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Black at Carleton photo exhibition celebrates Black History Month and the Black student experience


As part of Black History Month, a photography exhibit has been on display in Sayles-Hill Campus Center titled Black at Carleton, 1966-1979. It will be up until February 28. The exhibition was a collaboration between the Student Activities Office (SAO) and Office of Intercultural Life (OIIL) and looks back fifty years to celebrate the lives of Black students at Carleton during a crucial time in history. 

According to the SAO website, a Black at Carleton publication from 1968 “contains reflections, quotes, and photographs from the members of Students Organized for Unity and Liberation (SOUL) about what it is like to be a Black student at Carleton. Many of the quotes from students are very frank about their loneliness, sense of identity and experiences with overt and subtle racism here on campus. It also discusses self exploration, community building and the opportunities that can come from education.” Inspiration for the exhibition was drawn from this publication, which is rife with photos of the Black student experience in the late 60’s and early 70’s. An outside project of Jevon Robinson ‘22 on the history of Black House that procured some great photos from the 1960’s and 1970’s from the Carleton Archives also inspired the exhibition. Renee Faulkner, the director of OIL said, “we thought expanding on that idea would be a great way to celebrate Black History Month this year.”

Faulkner expanded on the importance of having an exhibit like “Black at Carleton” right now: “I’ve heard from a number of students recently—-especially Black students—-that they are wrestling with what it means to be a person of color at Carleton right now. They are looking for ways to contextualize what can feel like an isolating experience. Black History Month and this exhibit offer a way for Black students to see themselves as part of a larger context—a legacy, a community—of Black Excellence.” A goal of this exhibition is not only to bring awareness to lived experiences of Black students at Carleton, but also to create a space for Black students to contextualize their college experience. 

Once the goals and ideas to curate a photo exhibition celebrating the Black student experience at Carleton were born, Faulkner and student workers at the SAO and OIIL were tasked with looking through the archives for photos and artifacts that would be of interest to the exhibition. Faulkner described the experience as fascinating and expanded to say that “the College Archives houses a treasure trove of artifacts from the time period. In addition to photos there is a lot of written communication—some of it rather shocking—between students, faculty, the Board and the President that tell some very interesting stories about Black student life in the 60’s and 70’s.” 

When it came to narrowing down the photos and and choosing which would be displayed in the exhibition, Faulkner said that, “We chose photos that we thought best exemplified Black students’ day to day lives, as well as photos that presented events and places that are significant to Carleton’s Black student history like Ebony II and Black House.” In addition to this criteria that guided the selection process, they also focused on choosing pictures that were spaces students would recognize today, like Sayles or in front of CANOE/Wade House (which was Black House at the time). It was also important to take into account the quality of the photos, and whether they had any identifying information or credit, which Faulkner noted most did not. She added that, “we chose artifacts that represented Black students’ academic, social and extracurricular pursuits like an issue of the Black student newspaper, Voice of the Struggle, a playbill from a show produced by the Black Dramatic Arts Group and a reproduction of We Together Are, the minority literary magazine.”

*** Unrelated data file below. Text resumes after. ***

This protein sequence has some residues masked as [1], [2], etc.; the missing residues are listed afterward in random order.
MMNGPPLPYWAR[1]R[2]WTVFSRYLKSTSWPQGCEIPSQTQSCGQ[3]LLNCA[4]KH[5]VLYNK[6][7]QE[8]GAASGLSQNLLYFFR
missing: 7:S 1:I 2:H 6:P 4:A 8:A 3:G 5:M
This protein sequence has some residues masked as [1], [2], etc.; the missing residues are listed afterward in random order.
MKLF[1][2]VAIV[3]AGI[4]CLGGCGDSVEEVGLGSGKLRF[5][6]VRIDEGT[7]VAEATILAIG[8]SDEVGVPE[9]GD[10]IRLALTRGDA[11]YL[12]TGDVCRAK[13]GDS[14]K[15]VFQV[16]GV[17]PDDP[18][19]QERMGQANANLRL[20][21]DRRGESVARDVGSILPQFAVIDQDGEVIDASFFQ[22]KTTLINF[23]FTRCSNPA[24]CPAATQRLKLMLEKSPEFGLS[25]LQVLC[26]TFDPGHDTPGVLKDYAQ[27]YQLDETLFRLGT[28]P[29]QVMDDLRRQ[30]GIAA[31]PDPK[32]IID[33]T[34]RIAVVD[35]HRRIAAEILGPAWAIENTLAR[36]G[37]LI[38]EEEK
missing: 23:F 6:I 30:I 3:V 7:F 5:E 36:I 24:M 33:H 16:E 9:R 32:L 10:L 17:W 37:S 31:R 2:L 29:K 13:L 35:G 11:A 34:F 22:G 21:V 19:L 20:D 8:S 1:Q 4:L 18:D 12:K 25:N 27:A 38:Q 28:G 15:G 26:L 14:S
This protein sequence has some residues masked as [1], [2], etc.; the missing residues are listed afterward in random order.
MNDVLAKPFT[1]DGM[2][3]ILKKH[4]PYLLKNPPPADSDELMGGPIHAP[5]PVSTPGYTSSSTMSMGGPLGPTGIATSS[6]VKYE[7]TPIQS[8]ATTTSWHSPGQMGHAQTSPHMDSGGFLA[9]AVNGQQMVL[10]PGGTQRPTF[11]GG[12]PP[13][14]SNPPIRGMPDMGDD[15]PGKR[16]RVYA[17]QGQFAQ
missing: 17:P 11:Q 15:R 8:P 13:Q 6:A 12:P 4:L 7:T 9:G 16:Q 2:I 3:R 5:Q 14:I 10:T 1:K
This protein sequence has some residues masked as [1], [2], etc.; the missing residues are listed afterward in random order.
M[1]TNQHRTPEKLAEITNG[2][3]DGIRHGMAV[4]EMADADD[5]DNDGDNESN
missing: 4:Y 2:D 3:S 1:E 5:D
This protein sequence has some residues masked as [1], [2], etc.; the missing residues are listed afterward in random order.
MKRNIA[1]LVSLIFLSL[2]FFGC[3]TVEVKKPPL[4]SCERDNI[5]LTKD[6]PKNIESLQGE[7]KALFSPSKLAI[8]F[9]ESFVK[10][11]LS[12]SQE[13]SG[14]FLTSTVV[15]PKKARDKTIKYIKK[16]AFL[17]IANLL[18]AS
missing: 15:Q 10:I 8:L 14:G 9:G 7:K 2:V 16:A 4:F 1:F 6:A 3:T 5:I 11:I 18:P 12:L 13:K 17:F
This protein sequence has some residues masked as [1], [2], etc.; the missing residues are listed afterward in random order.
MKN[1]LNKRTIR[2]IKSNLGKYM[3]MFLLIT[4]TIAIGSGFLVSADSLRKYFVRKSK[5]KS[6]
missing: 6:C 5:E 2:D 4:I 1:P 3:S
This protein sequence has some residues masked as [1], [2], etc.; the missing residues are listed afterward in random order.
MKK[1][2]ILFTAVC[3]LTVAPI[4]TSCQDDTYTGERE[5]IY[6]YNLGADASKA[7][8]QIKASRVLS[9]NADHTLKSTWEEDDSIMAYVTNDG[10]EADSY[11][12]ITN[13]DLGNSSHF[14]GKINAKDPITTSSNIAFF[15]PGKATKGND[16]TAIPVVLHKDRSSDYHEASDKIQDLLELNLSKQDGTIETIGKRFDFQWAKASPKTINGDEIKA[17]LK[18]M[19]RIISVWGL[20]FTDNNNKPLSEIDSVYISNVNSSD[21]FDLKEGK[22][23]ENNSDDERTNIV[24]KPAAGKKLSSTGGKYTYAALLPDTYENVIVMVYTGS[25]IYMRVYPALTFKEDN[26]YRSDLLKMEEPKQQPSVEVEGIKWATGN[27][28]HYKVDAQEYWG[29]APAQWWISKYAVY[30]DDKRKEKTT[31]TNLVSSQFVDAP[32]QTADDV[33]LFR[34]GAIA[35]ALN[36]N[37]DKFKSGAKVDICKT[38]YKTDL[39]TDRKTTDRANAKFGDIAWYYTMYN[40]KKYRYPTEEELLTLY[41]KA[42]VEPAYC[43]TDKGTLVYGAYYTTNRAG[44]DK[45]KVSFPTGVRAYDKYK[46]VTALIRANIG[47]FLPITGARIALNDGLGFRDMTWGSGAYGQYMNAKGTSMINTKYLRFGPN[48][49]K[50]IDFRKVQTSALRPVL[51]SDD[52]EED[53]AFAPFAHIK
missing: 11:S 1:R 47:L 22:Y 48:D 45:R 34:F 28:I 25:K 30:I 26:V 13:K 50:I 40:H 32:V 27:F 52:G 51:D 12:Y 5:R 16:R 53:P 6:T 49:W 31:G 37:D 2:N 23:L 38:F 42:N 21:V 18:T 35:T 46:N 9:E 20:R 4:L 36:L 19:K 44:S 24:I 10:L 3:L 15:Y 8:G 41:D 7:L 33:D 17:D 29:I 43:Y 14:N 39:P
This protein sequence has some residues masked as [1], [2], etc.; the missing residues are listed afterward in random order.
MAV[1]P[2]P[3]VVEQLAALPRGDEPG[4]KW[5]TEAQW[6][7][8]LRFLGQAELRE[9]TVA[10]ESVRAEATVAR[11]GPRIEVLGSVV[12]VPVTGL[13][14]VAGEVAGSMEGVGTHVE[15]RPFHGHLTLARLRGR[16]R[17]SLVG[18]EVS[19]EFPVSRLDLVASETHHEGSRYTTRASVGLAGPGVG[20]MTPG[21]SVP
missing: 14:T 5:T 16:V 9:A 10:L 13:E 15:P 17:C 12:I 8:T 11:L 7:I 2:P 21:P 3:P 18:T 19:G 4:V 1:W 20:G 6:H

Once the photos and artifacts had been chosen, the exhibition opened on February 4. The exhibit note stated that “In the midst of the Civil rights movement and a nationwide focus on people of color in higher education, Carleton graduated its first two Black women and made a commitment to expanding the Black student body. As the Black student population increased in 1965, so too did Black student activism, creative expression, and intellectual curiosity.” The subsequent photos and artifacts reflect this statement and expose a facet of Carleton history that is not often public.

Faulkner and everyone else who helped work on this project have high hopes for what students will get out of this exhibition: “We hope to highlight parallels between these historical events and students’ experiences today, [and] we hope people will reflect on the significant progress that has taken place here in the last 50 years and the ways in which we can all contribute to the next generation of progress.”

The exhibition will be open in Upper Sayles until February 28, and everyone is encouraged to view! 

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